Our work reflects who we really are
Friday of the Fifth Week in Ordinary Time
By Fr. Roy Cimagala
Christ was performing so many amazing miracles that the people could not help but exclaim: “He has done all things well. He makes the deaf hear and the mute speak.” (Mk 7,37) Eventually through these miracles, among many other things, people were convinced that Christ indeed was the promised redeemer, the Son of God who became man.
Again, if we are to be like Christ as we ought, since Christ is the pattern of our humanity, then we somehow should show that the way we work should reflect that we are children of God in Christ. Our work should not only show the kind and the amount of talents and human powers we have. It should show that we are like Christ. To a certain extent, we can share the praise accorded to Christ that “he has done all things well.”
But first of all, we need to have a proper understanding of the true value of work in our life. As it is, the common understanding of work needs to be clarified and redeemed, because it has strayed from the proper path it is supposed to tread. We need to put it back to where it belongs in our life.
In the first place, our work is part of our human nature. As such, we are meant to work. Work is not a punishment or merely a heavy activity that we should try to avoid. Escaping work is definitely against our humanity.
And so, we need to correct the attitude, regrettably rampant these days, that considers work as something that has to be avoided as much as possible, or that regards it as an unavoidable evil that simply has to be tolerated.
Our work, in fact, perfects us, since it actualizes the potencies that we have. It is what brings us toward our proper development and fulfillment, individually and socially. It enables us to achieve what God has meant for us—that we be his image and likeness.
In the second place, our work, even if humanly speaking is deemed insignificant, will always be part of the abiding providence of God over all his creation. It is what relates us to God and to others, what enables us to attain the ultimate goal of our life—full communion with God and with others.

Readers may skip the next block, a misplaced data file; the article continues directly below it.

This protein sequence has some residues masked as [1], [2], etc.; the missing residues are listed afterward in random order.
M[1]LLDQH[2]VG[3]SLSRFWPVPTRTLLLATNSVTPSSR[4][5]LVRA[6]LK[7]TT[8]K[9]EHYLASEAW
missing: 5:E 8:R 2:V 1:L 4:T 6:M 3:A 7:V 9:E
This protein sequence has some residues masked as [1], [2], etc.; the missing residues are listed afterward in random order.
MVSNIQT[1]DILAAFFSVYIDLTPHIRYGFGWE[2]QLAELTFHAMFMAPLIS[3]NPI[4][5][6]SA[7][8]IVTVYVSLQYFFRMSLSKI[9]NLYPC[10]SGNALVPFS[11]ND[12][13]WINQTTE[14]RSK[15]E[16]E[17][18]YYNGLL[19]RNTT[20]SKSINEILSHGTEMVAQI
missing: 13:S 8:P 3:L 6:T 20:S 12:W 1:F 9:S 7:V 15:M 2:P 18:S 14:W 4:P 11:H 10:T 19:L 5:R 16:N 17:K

We need to understand then that our work is a vital part of God’s abiding providence over all his creation, especially over us. Since God’s providence now involves itself in the salvation of man, after we have alienated ourselves from him through sin, both the original and personal, we have to understand that our work ought to be involved too in our own salvation
It therefore has an eminently redemptive character. It just cannot be stuck with purely worldly objectives, no matter how valuable, recommendable and legitimate these worldly objectives are. It just cannot be pursued simply following personal or worldly purposes.
This is where we have to feel the duty to redeem our work from its merely worldly context. It just cannot be wasted on brilliant technicalities, or on some advantageous, profitable and most tempting and irresistible earthly motives and worldly pursuits.
We have to be more aware of the ultimate value and purpose of our work, no matter how small and humanly insignificant it may look. We need to sanctify it, offering it to God and doing our best in carrying it out, and always trying to see how our work at the moment plays in the over-all plan of divine providence.